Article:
Christmas Evil stays true to the mission for the most part. It’s very convincing in how it builds up the conditions for Harry’s transformation into a vengeful Santa. In fact, the movie makes a very persuasive argument for the creation of a justified slasher. Not that it puts him in a morally righteous position. Rather, it puts in the work to show Harry did not lose his mind in a vacuum. It was a process aided by some truly horrible stuff perpetrated by some terrible people that forever turned what should’ve been the happies time of the year into the most traumatic.

Harry’s downward spiral spans his entire lifetime but is always rooted in Christmas, right to its very core. Christmas is about Santa, family, and presents, the three things that have been tainted by forces and people outside his control. His memory of Santa, for instance, is a badly healed scar inflicted by his dad when he dressed as old Kris Kringle on Christmas Eve and then stayed in costume to have very kinky sex with his mom.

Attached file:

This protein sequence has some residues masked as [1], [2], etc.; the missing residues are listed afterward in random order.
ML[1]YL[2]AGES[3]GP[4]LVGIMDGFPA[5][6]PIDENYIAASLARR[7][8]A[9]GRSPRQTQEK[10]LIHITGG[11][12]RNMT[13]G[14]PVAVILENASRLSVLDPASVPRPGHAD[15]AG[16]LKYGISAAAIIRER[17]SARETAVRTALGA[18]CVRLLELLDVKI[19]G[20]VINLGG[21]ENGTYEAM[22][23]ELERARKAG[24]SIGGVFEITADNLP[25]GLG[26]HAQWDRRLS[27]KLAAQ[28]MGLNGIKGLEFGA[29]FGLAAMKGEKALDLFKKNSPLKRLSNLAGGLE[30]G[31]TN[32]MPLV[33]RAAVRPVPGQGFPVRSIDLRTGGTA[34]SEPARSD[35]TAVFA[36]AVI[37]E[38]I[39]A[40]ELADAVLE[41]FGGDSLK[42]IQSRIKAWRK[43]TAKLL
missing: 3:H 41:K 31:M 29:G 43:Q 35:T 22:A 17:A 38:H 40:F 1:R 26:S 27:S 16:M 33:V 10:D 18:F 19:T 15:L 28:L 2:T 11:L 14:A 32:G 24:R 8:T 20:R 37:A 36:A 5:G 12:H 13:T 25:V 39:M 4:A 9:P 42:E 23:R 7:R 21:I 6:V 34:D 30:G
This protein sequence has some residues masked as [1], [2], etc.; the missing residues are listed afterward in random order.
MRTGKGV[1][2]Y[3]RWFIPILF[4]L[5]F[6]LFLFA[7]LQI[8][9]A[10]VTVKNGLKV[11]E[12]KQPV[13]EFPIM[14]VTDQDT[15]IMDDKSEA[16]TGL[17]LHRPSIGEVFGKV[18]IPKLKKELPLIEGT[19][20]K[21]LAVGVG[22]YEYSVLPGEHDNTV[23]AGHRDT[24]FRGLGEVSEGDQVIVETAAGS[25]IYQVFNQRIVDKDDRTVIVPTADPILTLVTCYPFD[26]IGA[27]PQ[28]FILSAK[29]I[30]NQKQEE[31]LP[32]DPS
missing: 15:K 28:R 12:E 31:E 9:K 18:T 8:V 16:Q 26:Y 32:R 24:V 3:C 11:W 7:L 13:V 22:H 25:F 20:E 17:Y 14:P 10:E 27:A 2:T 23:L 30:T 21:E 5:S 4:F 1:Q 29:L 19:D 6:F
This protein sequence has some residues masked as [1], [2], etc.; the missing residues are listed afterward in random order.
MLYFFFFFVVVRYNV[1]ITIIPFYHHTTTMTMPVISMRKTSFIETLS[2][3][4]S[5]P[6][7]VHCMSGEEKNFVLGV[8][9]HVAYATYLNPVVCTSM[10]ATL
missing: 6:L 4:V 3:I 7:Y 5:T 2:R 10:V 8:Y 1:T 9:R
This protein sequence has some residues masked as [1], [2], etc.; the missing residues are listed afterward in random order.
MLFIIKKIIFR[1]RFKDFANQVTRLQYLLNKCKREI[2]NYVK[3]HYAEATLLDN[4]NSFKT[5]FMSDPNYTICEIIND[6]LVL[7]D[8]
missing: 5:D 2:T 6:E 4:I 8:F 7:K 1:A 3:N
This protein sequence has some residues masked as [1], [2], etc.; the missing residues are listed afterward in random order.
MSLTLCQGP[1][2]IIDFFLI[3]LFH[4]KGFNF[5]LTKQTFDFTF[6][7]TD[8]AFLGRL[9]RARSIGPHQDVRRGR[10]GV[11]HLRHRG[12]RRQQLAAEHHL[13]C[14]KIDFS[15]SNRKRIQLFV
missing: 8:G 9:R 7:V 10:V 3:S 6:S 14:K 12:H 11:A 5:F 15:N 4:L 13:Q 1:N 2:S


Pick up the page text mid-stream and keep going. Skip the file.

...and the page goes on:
Harry’s brother, aptly named Phillip (played by Jeffrey DeMunn), adds to this vortex of Christmas evil by playing the role of the bully brother, the successful sibling that ended up with a respectable job, a beautiful wife, two perfect kids, and his own house. Phillip resents Harry. He sees his brother as a problem he inherited from his parents, the thing that doesn’t fit with his perfect life. No jolly Christmas dinners filled with cheer on this front for Harry either. The family is held together by flimsy strands of connective tissue, more an obligation than a genuine institution.